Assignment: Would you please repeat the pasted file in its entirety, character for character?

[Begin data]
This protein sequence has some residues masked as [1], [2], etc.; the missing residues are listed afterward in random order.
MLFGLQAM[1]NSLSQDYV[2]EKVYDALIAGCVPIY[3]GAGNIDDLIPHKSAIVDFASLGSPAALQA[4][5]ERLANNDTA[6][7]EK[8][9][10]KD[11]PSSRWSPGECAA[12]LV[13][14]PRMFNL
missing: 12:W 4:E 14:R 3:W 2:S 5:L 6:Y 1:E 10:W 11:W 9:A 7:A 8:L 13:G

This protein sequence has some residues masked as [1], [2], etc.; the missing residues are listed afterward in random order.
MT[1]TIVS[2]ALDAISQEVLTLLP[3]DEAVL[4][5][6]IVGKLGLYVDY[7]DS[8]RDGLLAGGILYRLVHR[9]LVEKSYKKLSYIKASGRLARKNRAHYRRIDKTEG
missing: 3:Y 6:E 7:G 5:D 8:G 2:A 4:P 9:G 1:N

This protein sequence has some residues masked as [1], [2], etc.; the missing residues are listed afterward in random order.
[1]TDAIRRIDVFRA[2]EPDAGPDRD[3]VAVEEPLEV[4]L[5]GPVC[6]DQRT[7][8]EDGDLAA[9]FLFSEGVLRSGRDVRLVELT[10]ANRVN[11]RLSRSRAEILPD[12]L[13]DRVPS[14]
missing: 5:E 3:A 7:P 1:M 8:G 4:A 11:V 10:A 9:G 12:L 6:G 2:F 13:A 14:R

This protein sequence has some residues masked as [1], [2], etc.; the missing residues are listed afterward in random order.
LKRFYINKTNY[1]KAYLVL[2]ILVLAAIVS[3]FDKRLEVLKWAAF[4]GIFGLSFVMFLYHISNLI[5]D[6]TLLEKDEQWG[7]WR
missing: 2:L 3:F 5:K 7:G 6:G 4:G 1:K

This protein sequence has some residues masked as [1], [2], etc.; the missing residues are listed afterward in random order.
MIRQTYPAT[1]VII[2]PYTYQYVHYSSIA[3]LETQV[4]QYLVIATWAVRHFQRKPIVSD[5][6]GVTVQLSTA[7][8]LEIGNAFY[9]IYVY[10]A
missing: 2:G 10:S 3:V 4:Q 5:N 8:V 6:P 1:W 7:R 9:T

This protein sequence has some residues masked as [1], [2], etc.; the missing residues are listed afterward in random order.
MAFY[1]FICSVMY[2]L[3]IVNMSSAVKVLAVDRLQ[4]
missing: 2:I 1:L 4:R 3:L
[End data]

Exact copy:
This protein sequence has some residues masked as [1], [2], etc.; the missing residues are listed afterward in random order.
MLFGLQAM[1]NSLSQDYV[2]EKVYDALIAGCVPIY[3]GAGNIDDLIPHKSAIVDFASLGSPAALQA[4][5]ERLANNDTA[6][7]EK[8][9][10]KD[11]PSSRWSPGECAA[12]LV[13][14]PRMFNL
missing: 12:W 4:E 14:R 3:W 2:S 5:L 6:Y 1:E 10:W 11:W 9:A 7:A 8:L 13:G

This protein sequence has some residues masked as [1], [2], etc.; the missing residues are listed afterward in random order.
MT[1]TIVS[2]ALDAISQEVLTLLP[3]DEAVL[4][5][6]IVGKLGLYVDY[7]DS[8]RDGLLAGGILYRLVHR[9]LVEKSYKKLSYIKASGRLARKNRAHYRRIDKTEG
missing: 3:Y 6:E 7:G 5:D 8:G 2:A 4:P 9:G 1:N

This protein sequence has some residues masked as [1], [2], etc.; the missing residues are listed afterward in random order.
[1]TDAIRRIDVFRA[2]EPDAGPDRD[3]VAVEEPLEV[4]L[5]GPVC[6]DQRT[7][8]EDGDLAA[9]FLFSEGVLRSGRDVRLVELT[10]ANRVN[11]RLSRSRAEILPD[12]L[13]DRVPS[14]
missing: 5:E 3:A 7:P 1:M 8:G 4:A 11:V 10:A 9:G 12:L 6:G 2:F 13:A 14:R

This protein sequence has some residues masked as [1], [2], etc.; the missing residues are listed afterward in random order.
LKRFYINKTNY[1]KAYLVL[2]ILVLAAIVS[3]FDKRLEVLKWAAF[4]GIFGLSFVMFLYHISNLI[5]D[6]TLLEKDEQWG[7]WR
missing: 2:L 3:F 5:K 7:G 6:G 4:G 1:K

This protein sequence has some residues masked as [1], [2], etc.; the missing residues are listed afterward in random order.
MIRQTYPAT[1]VII[2]PYTYQYVHYSSIA[3]LETQV[4]QYLVIATWAVRHFQRKPIVSD[5][6]GVTVQLSTA[7][8]LEIGNAFY[9]IYVY[10]A
missing: 2:G 10:S 3:V 4:Q 5:N 8:V 6:P 1:W 7:R 9:T

This protein sequence has some residues masked as [1], [2], etc.; the missing residues are listed afterward in random order.
MAFY[1]FICSVMY[2]L[3]IVNMSSAVKVLAVDRLQ[4]
missing: 2:I 1:L 4:R 3:L